Contract tracing is one of the most effective ways to prevent the spread of coronavirus. When an individual is diagnosed with coronavirus COVID-19, everybody who has been in contact with the infected individual is notified of their “contact status”, what it means for the contact (usually self-quarantine), and what actions to take if symptoms of the virus start to manifest.
One of the biggest challenges of contact tracing is locating everybody who has been in contact with the infected individual to prevent the spread of the virus escalating. In circumstances where there has been a lengthy time lapse between the initial contact with the infected individual, it might also be necessary to alert all the contacts' contacts of the risk of infection. Therefore speed is of the essence.
Under normal circumstances, hospitals would not be able to disclose a diagnosis of coronavirus COVID-19 to the community because of the HIPAA Privacy Rule. However, due to Secretary Azar's clarification on disclosures during emergency situations, it is now possible to send a geo-targeted mass notification to areas in which the infected individual may have come into contact with members of the community.
Most hospitals have mass notification systems to alert occupants to emergencies and to communicate non-medical information between management and staff. These are not suitable for sharing patient information because they lack the safeguards of the HIPAA Security Rule to prevent the unauthorized disclosure of PHI (for example, devices that receive PHI have to have automatic log-off capabilities, which would make them unsuitable for receiving emergency alerts).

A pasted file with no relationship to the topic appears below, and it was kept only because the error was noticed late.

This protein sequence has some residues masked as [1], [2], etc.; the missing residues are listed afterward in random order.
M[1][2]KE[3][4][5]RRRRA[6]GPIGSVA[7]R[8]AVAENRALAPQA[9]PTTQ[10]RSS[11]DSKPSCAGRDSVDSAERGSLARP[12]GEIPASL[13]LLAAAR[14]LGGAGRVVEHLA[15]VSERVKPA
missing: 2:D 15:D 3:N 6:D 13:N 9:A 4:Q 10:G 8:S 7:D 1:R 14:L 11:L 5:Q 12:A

However, where mass notification systems have SMS opt-in capabilities, they can be used to send coronavirus alerts to communities within minutes of a diagnosis being confirmed. Naturally the alerts would contain the minimum necessary information about the infected individual, but enough to solicit enquiries from members of the public who have been in contact with them.
For example, if an infected individual is known to have been drinking in Joe's Pub the previous weekend, the message could read “ABC Hospital advises anybody who was in contact with a tall, blond-haired man at Joe's Pub last weekend to get in touch”. As the opt-in service would be known to be a coronavirus alert service, the message should be sufficient to advise recipients why they should get in touch urgently. Ideally, Joe's Pub should also be contacted to spread the word among its regular customers.
During the current coronavirus pandemic, the speed at which contacts can be identified and quarantined can make the difference between the virus being contained and spreading throughout a community.
If your hospital would like further information about mass notification systems with SMS opt-in capabilities, do not hesitate to get in touch.
Tara is a Marketing Coordinator on the Rave Mobile Safety marketing team. She loves writing about all things K-12 education, and manages the Rave social media channels. When she's not working, she's taking care of her smiley, shoe eating, Instagram-famous fur baby, Enzo!